While necessary, advertising is enormously expensive. The Big 3 (Bally Total Fitness, 24 Hour Fitness and Gold's Gym International) will combine to spend more than $75 million on radio, television, print and related production costs in 2001.
Typically, most club operators budget 5 to 10 percent of sales for advertising placement and production. That translates into a $36,000 yearly advertising budget for an average, single, independent club. Oddly, no one really knows which marketing message and media mix works best. If they did, Bill Gates might just be their personal valet.
A long-standing axiom in the advertising trade is that 50 percent of your advertising works and 50 percent is a waste of money. By that standard, The Big 3 will waste approximately $37 million in cash this year alone. Derek Barton, vice president of public relations and communications for Gold's Gym International, hit the nail on the head when he said, “Advertising is a leap of faith.”
A more cost-effective and credible way to market your club is to fire up your publicity machine. Remember, advertising costs money, but publicity is free. Also, an advertising message is often viewed by the receiver with a degree of skepticism, while publicity has the credibility of being part of the editorial message.
What is the better value: a 30-second television spot that costs $12,000 to produce and another $8,000 to run eight times, or a two-minute feature story on cool, new fitness classes that appears on the 5 p.m. and 11 p.m. newscast, introduced by your city's top anchorperson? Honestly, both are good. The difference is that the television ad set you back $20K, while the feature story was FREE. Plus, the latter probably had more viewers. What is the likelihood that people even watched your ad? Chances are they picked up the remote to check the latest buzz around the Tribal Council.
Media outlets look for feature stories that inform their audience in an entertaining way with new and interesting facts. In television, especially during “sweeps” (when TV ratings are particularly important), interesting stories are at a premium. This is when segment producers for news shows seek out experts in various fields and get their opinion. Who better than you to be that expert when it comes to health, fitness, exercise and recreation?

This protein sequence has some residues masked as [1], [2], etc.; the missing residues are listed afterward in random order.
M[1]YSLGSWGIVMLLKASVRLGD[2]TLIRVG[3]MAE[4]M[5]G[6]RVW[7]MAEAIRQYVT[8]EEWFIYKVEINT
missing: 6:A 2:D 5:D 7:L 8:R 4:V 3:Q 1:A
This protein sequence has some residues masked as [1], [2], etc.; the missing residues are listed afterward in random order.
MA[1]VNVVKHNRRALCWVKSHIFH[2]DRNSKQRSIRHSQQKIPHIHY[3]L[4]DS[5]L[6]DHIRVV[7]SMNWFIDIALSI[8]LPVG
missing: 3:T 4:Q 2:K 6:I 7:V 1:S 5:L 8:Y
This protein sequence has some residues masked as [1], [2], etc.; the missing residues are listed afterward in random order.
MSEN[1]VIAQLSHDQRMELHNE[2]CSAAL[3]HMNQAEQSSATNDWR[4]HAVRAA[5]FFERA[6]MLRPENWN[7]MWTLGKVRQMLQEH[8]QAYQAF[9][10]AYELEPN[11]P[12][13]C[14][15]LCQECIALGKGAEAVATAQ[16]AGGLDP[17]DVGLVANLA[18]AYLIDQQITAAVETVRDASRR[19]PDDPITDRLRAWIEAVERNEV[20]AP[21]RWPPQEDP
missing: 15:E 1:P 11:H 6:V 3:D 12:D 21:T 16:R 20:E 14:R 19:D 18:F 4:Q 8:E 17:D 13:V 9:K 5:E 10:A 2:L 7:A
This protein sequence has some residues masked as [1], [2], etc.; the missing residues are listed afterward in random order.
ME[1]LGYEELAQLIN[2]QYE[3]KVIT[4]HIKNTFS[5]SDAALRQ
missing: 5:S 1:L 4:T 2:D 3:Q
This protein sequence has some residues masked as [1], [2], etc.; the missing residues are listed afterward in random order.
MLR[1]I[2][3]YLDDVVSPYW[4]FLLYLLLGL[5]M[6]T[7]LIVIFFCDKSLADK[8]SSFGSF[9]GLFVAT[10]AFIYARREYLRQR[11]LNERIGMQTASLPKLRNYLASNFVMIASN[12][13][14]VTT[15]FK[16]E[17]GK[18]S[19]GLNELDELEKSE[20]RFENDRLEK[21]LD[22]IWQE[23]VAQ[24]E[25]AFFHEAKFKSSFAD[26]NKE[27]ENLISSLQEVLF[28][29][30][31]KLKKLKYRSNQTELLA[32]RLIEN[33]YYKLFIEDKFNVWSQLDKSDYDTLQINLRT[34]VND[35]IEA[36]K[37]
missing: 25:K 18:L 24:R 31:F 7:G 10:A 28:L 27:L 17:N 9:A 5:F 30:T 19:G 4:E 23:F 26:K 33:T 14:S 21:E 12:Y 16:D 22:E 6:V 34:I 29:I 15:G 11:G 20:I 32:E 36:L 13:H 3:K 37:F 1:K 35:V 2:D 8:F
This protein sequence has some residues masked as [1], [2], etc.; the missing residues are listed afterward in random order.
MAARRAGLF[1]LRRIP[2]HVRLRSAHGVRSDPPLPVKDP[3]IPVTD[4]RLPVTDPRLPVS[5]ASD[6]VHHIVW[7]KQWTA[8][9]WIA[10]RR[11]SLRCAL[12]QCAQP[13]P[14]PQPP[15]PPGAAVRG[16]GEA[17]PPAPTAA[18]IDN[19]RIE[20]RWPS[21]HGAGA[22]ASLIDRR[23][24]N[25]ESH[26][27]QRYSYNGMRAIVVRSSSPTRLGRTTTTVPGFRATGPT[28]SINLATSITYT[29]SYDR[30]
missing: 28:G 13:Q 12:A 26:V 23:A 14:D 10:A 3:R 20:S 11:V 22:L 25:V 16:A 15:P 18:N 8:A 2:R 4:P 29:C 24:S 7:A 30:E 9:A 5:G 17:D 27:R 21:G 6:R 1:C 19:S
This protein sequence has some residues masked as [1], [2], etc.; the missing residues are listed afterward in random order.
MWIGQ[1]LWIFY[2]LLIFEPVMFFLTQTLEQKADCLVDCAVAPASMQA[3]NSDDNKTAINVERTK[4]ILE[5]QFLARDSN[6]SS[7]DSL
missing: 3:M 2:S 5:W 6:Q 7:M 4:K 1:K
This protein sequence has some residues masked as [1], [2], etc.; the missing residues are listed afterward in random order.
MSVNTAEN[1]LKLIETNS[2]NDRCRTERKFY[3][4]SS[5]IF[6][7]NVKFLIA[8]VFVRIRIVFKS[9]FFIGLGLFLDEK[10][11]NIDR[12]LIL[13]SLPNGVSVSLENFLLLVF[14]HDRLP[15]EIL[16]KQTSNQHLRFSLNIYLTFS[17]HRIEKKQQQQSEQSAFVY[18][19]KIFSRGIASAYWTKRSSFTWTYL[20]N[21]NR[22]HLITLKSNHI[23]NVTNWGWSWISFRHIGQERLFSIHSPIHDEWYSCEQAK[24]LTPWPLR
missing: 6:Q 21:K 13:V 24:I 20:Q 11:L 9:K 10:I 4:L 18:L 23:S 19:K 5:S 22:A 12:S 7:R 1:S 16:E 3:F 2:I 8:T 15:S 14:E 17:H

To get radio coverage, the best person to contact is a station's program director (PD). If the PD likes your idea, he will generally invite you to call and pitch the concept to the producer of one of the station's radio shows. Depending on the size of your market (smaller is easier), you can contact the show's host directly. In the Las Vegas market, several hosts, producers and program directors are members of Las Vegas Athletic Clubs (my employer), which makes it easy to pitch an idea right at the club.
Daily newspapers are an amalgamation of sections: Main News, Sports, Lifestyle, Business, etc. The key is to stay out of the Main News, while contributing regularly to the Sports, Business and Lifestyle sections. Each one of those sections has an editor whom you must become acquainted with. Also, newspapers frequently publish special sections featuring health, fitness and exercise. Special- sections editors frequently seek experts to contribute to the editorial content.
Be it weekly, monthly or quarterly, magazines routinely publish content written by contributing writers. Also, online content providers — which post the equivalent of interactive, electronic magazines — frequently do the same.
Like newspapers, magazines employ editors who guide and choose the editorial that appears in the pages of their publications. As an editor myself (our club publishes its own magazine), I encourage experts to contribute content to my publication. And, like most editors, I prefer a one-page query letter to flesh out appropriate story ideas.
When it comes to making an impact, television is king. TV news directors and segment producers, as well as reporters and anchors, are all essential decision-makers when it comes to news content. In smaller markets, access to on-air talent is much easier to come by than in a Top 20 TV market.
Remember, clubs often have fascinating human-interest stories to tell, and in a world of ever increasing reality programming, your stories have never had more value.
Bret FitzGerald is director of communications for Las Vegas Athletic Clubs and publisher of LVAC Lifestyle magazine. He also consults with health clubs on the topic of media relations. He can be reached at (702) 734-8944, ext. 2248.
How to Make the Media Work for You